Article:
Second – Work has also been happening to develop the details of implementing a network of connected and protected bike lanes that can dramatically improve safety and peace of mind for all travelers. Not only has incredible effort gone in from entities like the Federal Highway Administration, the American Association of State and Highway Transportation Officials, and the National Association of City Transportation Officials, and others, but also right here in New Orleans – from the Connect the Crescent pop-up demonstration to current work Mayor Cantrell’s administration is doing towards creating a citywide bikeway network plan and rapidly building it out, two projects we’ll hear more about at the next Transportation Committee meeting.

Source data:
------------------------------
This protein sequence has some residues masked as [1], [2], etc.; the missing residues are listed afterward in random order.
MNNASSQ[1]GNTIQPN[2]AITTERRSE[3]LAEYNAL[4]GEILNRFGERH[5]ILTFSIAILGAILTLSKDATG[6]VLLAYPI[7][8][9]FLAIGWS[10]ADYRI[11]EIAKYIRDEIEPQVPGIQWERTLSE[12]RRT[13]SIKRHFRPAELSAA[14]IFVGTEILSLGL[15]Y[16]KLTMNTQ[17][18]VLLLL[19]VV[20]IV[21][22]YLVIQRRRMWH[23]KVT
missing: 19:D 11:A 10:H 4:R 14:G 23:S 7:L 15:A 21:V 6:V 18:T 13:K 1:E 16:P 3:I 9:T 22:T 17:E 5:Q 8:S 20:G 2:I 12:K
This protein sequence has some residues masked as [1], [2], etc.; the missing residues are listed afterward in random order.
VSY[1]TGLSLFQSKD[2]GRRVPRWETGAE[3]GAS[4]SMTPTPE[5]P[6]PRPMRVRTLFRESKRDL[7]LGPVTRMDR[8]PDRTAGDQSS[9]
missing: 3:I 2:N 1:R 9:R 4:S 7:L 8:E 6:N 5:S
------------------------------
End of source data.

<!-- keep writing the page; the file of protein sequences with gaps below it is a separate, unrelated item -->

Protected lanes are located on or next to the road but are physically separated from motor vehicle traffic and only used by people riding bikes. Networks of connected and protected bikeway don’t leave people driving, walking, or biking to navigate incomplete connections that force everyone into unsafe and confusing situations.
When the bike network integrates with our transit system, safe walking, and efficient driving, everyone can get where they are going with the greatest safety and the least amount of hassle because the traffic flow needs of all are met through careful planning and smart construction. And when those networks link underserved areas to job centers, people are connected to opportunity.